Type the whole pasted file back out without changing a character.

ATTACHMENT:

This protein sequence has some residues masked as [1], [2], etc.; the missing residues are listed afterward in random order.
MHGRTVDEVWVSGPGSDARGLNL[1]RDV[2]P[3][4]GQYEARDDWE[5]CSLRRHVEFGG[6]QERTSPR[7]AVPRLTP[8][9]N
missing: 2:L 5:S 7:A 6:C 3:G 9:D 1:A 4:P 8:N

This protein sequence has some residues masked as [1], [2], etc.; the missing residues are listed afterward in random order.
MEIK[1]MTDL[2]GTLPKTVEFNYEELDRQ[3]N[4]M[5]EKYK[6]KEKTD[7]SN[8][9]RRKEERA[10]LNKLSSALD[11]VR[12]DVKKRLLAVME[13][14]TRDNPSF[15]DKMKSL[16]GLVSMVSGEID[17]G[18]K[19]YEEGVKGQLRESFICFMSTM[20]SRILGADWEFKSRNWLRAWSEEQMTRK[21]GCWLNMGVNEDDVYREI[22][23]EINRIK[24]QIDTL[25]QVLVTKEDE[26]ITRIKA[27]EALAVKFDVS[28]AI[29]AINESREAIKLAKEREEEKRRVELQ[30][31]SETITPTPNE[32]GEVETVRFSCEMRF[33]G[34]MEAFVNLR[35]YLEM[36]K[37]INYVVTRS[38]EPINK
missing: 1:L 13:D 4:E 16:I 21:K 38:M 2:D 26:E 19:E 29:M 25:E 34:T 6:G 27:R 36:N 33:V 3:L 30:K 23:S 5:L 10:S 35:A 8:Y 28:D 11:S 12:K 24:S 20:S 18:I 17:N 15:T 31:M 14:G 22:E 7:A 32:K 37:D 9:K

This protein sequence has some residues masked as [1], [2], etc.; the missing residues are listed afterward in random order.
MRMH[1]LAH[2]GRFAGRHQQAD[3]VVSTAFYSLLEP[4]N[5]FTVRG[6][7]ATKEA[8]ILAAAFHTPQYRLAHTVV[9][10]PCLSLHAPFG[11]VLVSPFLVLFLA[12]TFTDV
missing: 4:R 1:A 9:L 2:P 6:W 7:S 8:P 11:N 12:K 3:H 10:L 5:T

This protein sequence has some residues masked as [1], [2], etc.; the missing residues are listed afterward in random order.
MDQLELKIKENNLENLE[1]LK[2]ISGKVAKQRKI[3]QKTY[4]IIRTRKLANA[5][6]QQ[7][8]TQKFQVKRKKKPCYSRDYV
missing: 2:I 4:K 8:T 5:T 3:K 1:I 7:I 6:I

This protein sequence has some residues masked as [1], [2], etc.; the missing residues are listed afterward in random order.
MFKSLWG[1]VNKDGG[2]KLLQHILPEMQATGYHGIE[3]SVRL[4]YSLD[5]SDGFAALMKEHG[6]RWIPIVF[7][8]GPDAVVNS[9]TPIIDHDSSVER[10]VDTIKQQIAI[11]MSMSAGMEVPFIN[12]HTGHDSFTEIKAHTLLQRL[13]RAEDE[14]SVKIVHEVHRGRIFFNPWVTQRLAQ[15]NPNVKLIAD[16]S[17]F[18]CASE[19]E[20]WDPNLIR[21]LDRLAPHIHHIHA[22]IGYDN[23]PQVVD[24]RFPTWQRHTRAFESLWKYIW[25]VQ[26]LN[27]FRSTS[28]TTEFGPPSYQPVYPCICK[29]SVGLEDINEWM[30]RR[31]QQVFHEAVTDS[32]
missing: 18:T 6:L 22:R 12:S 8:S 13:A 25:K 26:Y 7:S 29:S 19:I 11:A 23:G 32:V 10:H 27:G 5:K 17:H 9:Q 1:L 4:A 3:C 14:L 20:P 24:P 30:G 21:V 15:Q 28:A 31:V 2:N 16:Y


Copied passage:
This protein sequence has some residues masked as [1], [2], etc.; the missing residues are listed afterward in random order.
MHGRTVDEVWVSGPGSDARGLNL[1]RDV[2]P[3][4]GQYEARDDWE[5]CSLRRHVEFGG[6]QERTSPR[7]AVPRLTP[8][9]N
missing: 2:L 5:S 7:A 6:C 3:G 9:D 1:A 4:P 8:N

This protein sequence has some residues masked as [1], [2], etc.; the missing residues are listed afterward in random order.
MEIK[1]MTDL[2]GTLPKTVEFNYEELDRQ[3]N[4]M[5]EKYK[6]KEKTD[7]SN[8][9]RRKEERA[10]LNKLSSALD[11]VR[12]DVKKRLLAVME[13][14]TRDNPSF[15]DKMKSL[16]GLVSMVSGEID[17]G[18]K[19]YEEGVKGQLRESFICFMSTM[20]SRILGADWEFKSRNWLRAWSEEQMTRK[21]GCWLNMGVNEDDVYREI[22][23]EINRIK[24]QIDTL[25]QVLVTKEDE[26]ITRIKA[27]EALAVKFDVS[28]AI[29]AINESREAIKLAKEREEEKRRVELQ[30][31]SETITPTPNE[32]GEVETVRFSCEMRF[33]G[34]MEAFVNLR[35]YLEM[36]K[37]INYVVTRS[38]EPINK
missing: 1:L 13:D 4:E 16:I 21:K 38:M 2:D 26:E 19:E 29:M 25:E 34:T 6:G 27:R 36:N 33:V 3:L 30:K 23:S 5:L 10:S 35:A 8:Y 28:D 11:S 12:K 24:S 20:S 18:I 17:N 15:T 31:M 14:G 22:E 7:A 32:K 37:D 9:K

This protein sequence has some residues masked as [1], [2], etc.; the missing residues are listed afterward in random order.
MRMH[1]LAH[2]GRFAGRHQQAD[3]VVSTAFYSLLEP[4]N[5]FTVRG[6][7]ATKEA[8]ILAAAFHTPQYRLAHTVV[9][10]PCLSLHAPFG[11]VLVSPFLVLFLA[12]TFTDV
missing: 4:R 1:A 9:L 2:P 6:W 7:S 8:P 11:N 12:K 3:H 10:L 5:T

This protein sequence has some residues masked as [1], [2], etc.; the missing residues are listed afterward in random order.
MDQLELKIKENNLENLE[1]LK[2]ISGKVAKQRKI[3]QKTY[4]IIRTRKLANA[5][6]QQ[7][8]TQKFQVKRKKKPCYSRDYV
missing: 2:I 4:K 8:T 5:T 3:K 1:I 7:I 6:I

This protein sequence has some residues masked as [1], [2], etc.; the missing residues are listed afterward in random order.
MFKSLWG[1]VNKDGG[2]KLLQHILPEMQATGYHGIE[3]SVRL[4]YSLD[5]SDGFAALMKEHG[6]RWIPIVF[7][8]GPDAVVNS[9]TPIIDHDSSVER[10]VDTIKQQIAI[11]MSMSAGMEVPFIN[12]HTGHDSFTEIKAHTLLQRL[13]RAEDE[14]SVKIVHEVHRGRIFFNPWVTQRLAQ[15]NPNVKLIAD[16]S[17]F[18]CASE[19]E[20]WDPNLIR[21]LDRLAPHIHHIHA[22]IGYDN[23]PQVVD[24]RFPTWQRHTRAFESLWKYIW[25]VQ[26]LN[27]FRSTS[28]TTEFGPPSYQPVYPCICK[29]SVGLEDINEWM[30]RR[31]QQVFHEAVTDS[32]
missing: 18:T 6:L 22:R 12:S 8:S 13:A 25:K 26:Y 7:S 29:S 19:I 11:A 23:G 32:V 10:H 27:G 5:K 17:H 9:Q 1:L 4:A 3:C 14:L 20:P 24:P 30:G 21:V 15:Q 28:A 31:V 2:N 16:Y